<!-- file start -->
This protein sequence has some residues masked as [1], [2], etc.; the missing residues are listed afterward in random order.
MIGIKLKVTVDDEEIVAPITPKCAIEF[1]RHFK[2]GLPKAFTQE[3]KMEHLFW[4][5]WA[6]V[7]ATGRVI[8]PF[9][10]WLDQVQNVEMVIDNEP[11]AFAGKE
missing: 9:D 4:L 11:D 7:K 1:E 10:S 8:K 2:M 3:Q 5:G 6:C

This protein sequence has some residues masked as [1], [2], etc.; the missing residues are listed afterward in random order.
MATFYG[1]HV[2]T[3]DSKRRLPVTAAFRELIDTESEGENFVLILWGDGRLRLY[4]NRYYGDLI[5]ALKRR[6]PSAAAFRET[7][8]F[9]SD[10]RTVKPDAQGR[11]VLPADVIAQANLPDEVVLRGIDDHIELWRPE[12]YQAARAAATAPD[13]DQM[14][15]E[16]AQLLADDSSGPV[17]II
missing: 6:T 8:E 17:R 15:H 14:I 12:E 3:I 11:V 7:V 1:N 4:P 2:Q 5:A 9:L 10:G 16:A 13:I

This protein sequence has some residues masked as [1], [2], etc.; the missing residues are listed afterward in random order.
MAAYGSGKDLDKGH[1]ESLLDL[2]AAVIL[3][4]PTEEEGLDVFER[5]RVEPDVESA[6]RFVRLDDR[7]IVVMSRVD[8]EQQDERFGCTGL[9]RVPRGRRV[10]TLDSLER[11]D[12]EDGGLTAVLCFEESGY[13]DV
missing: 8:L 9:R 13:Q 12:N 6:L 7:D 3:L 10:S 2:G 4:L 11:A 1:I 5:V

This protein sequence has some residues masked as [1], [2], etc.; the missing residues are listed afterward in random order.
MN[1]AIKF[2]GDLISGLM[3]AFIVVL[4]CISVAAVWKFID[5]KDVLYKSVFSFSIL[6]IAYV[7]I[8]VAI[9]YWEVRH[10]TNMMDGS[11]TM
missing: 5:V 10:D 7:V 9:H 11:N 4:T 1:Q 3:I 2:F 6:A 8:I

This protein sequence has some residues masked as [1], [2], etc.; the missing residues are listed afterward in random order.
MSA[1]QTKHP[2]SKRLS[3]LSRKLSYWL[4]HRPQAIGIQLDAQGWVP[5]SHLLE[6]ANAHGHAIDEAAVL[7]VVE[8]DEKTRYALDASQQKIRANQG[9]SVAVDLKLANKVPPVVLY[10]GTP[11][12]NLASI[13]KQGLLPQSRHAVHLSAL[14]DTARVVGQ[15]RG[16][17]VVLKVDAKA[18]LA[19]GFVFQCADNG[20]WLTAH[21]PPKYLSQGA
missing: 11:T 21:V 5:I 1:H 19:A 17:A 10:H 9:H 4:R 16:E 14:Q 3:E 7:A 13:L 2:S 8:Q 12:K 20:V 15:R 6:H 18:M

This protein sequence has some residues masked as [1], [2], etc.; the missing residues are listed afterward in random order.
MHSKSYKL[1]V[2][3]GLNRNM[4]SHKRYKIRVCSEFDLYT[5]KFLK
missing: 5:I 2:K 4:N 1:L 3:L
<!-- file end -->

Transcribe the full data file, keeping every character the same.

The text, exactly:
This protein sequence has some residues masked as [1], [2], etc.; the missing residues are listed afterward in random order.
MIGIKLKVTVDDEEIVAPITPKCAIEF[1]RHFK[2]GLPKAFTQE[3]KMEHLFW[4][5]WA[6]V[7]ATGRVI[8]PF[9][10]WLDQVQNVEMVIDNEP[11]AFAGKE
missing: 9:D 4:L 11:D 7:K 1:E 10:S 8:K 2:M 3:Q 5:G 6:C

This protein sequence has some residues masked as [1], [2], etc.; the missing residues are listed afterward in random order.
MATFYG[1]HV[2]T[3]DSKRRLPVTAAFRELIDTESEGENFVLILWGDGRLRLY[4]NRYYGDLI[5]ALKRR[6]PSAAAFRET[7][8]F[9]SD[10]RTVKPDAQGR[11]VLPADVIAQANLPDEVVLRGIDDHIELWRPE[12]YQAARAAATAPD[13]DQM[14][15]E[16]AQLLADDSSGPV[17]II
missing: 6:T 8:E 17:R 15:H 14:I 12:E 3:I 11:V 7:V 1:N 4:P 2:Q 5:A 9:L 10:G 16:A 13:I

This protein sequence has some residues masked as [1], [2], etc.; the missing residues are listed afterward in random order.
MAAYGSGKDLDKGH[1]ESLLDL[2]AAVIL[3][4]PTEEEGLDVFER[5]RVEPDVESA[6]RFVRLDDR[7]IVVMSRVD[8]EQQDERFGCTGL[9]RVPRGRRV[10]TLDSLER[11]D[12]EDGGLTAVLCFEESGY[13]DV
missing: 8:L 9:R 13:Q 12:N 6:L 7:D 3:L 10:S 2:G 4:L 11:A 1:I 5:V

This protein sequence has some residues masked as [1], [2], etc.; the missing residues are listed afterward in random order.
MN[1]AIKF[2]GDLISGLM[3]AFIVVL[4]CISVAAVWKFID[5]KDVLYKSVFSFSIL[6]IAYV[7]I[8]VAI[9]YWEVRH[10]TNMMDGS[11]TM
missing: 5:V 10:D 7:V 9:H 11:N 4:T 1:Q 3:I 2:F 6:A 8:I

This protein sequence has some residues masked as [1], [2], etc.; the missing residues are listed afterward in random order.
MSA[1]QTKHP[2]SKRLS[3]LSRKLSYWL[4]HRPQAIGIQLDAQGWVP[5]SHLLE[6]ANAHGHAIDEAAVL[7]VVE[8]DEKTRYALDASQQKIRANQG[9]SVAVDLKLANKVPPVVLY[10]GTP[11][12]NLASI[13]KQGLLPQSRHAVHLSAL[14]DTARVVGQ[15]RG[16][17]VVLKVDAKA[18]LA[19]GFVFQCADNG[20]WLTAH[21]PPKYLSQGA
missing: 11:T 21:V 5:I 1:H 19:A 17:A 10:H 9:H 4:R 16:E 14:Q 3:E 7:A 13:L 2:S 8:Q 12:K 20:V 15:R 6:H 18:M

This protein sequence has some residues masked as [1], [2], etc.; the missing residues are listed afterward in random order.
MHSKSYKL[1]V[2][3]GLNRNM[4]SHKRYKIRVCSEFDLYT[5]KFLK
missing: 5:I 2:K 4:N 1:L 3:L